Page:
Paul van Gerven
24 February

By fostering collaboration between companies focusing on atomic layer deposition as well as infusing them with the latest research results, a new TUE-led project aims to take the already strong Dutch presence in this field to the next level.

There’s a remarkable number of companies in the Netherlands that concentrate on atomic layer deposition (ALD). ASM International (ASMI) builds ALD equipment for the semiconductor industry. The tools of Levitech, Smit Thermal Solutions and Solaytec are supplied to the PV arena. Saldtech targets the flat panel display industry and SALD, a spinout from Solaytec, has set its sights on battery components and textiles, among other things. Additionally, two major institutes, Eindhoven University of Technology (TUE) and TNO, perform major ALD research activities.

Even though most of these companies share a common heritage – except for Smit, they trace their origins back to either ASMI or TNO – they tend to go it alone. Most collaborate with the research institutes but otherwise only interact on a superficial level. When push comes to shove, there are always bigger priorities to deal with than exploring ways to benefit from each other. Not to mention the risks involved with sharing too much with your, sort of, competitor.

SALD
Credit: SALD

This situation isn’t good for anyone, says Erwin Kessels, professor at TUE’s Plasma & Materials Processing group, which specializes in ALD. “Even though these companies focus on different markets, they all run into similar issues, especially if they’re trying to take the technology another step forward. I get asked the same questions over and over again, so to speak.” In other words, there’s a large common ground, yet no one is setting foot on it.

Longer-term, the lack of collaboration means commercial opportunities may be lost, Kessels continues. “ALD has a lot of potential applications, many end-users are interested in it. But the technology isn’t quite there yet. Most Dutch ALD companies are startups or SMEs – they don’t have the means to pursue these opportunities by themselves. By working together and sharing knowledge, we stand a much better chance of beating the competition to money-making applications. We have an excellent starting position, it would be a shame if we fail to capitalize on it.”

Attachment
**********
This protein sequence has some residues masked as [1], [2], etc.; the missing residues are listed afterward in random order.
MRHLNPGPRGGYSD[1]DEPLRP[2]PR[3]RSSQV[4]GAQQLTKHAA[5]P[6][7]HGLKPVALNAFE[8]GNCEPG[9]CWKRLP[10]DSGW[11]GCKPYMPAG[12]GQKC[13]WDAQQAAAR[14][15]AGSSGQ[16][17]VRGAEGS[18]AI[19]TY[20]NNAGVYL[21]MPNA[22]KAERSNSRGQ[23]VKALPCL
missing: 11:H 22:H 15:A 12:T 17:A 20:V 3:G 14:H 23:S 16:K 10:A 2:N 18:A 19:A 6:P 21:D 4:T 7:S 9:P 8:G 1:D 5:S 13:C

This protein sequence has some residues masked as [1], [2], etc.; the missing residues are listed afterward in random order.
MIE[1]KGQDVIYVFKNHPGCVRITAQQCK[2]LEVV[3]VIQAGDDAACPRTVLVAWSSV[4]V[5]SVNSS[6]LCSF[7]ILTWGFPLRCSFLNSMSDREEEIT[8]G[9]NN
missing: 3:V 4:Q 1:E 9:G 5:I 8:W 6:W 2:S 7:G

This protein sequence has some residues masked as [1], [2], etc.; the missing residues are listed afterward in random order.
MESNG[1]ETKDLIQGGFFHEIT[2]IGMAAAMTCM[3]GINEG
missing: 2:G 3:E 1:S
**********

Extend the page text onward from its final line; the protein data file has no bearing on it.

Kessels must have made a persuasive argument because he succeeded in uniting the above-mentioned companies, along with system supplier VDL ETG, Finnish thin-film test specialist Chipmetrics and US spectroscopic instrument manufacturer JA Woollam, in the “Spatial atomic layer deposition – more materials, more demanding applications” project. Co-funded by science funding agency NWO, Kessels’ group will take a deep dive into spatial ALD, a particular variety of ALD that most project partners focus on. The results will feed the companies with technology and, hopefully, foster more collaboration, thus giving the Dutch ‘spatial ALD hub’ a decisive boost.

Presumptuous

ALD involves sequentially exposing a substrate to different gases, which react with the surface in a self-limiting fashion, thus ‘coating’ it literally atomic layer by atomic layer. The difference between traditional (ie temporal) ALD and spatial ALD is that in the latter, the substrate is led through the process gases, whereas in temporal ALD, it’s stationary while a reactor is sequentially filled and emptied. The continuous character should make spatial ALD the superior technique for high-volume industrial applications.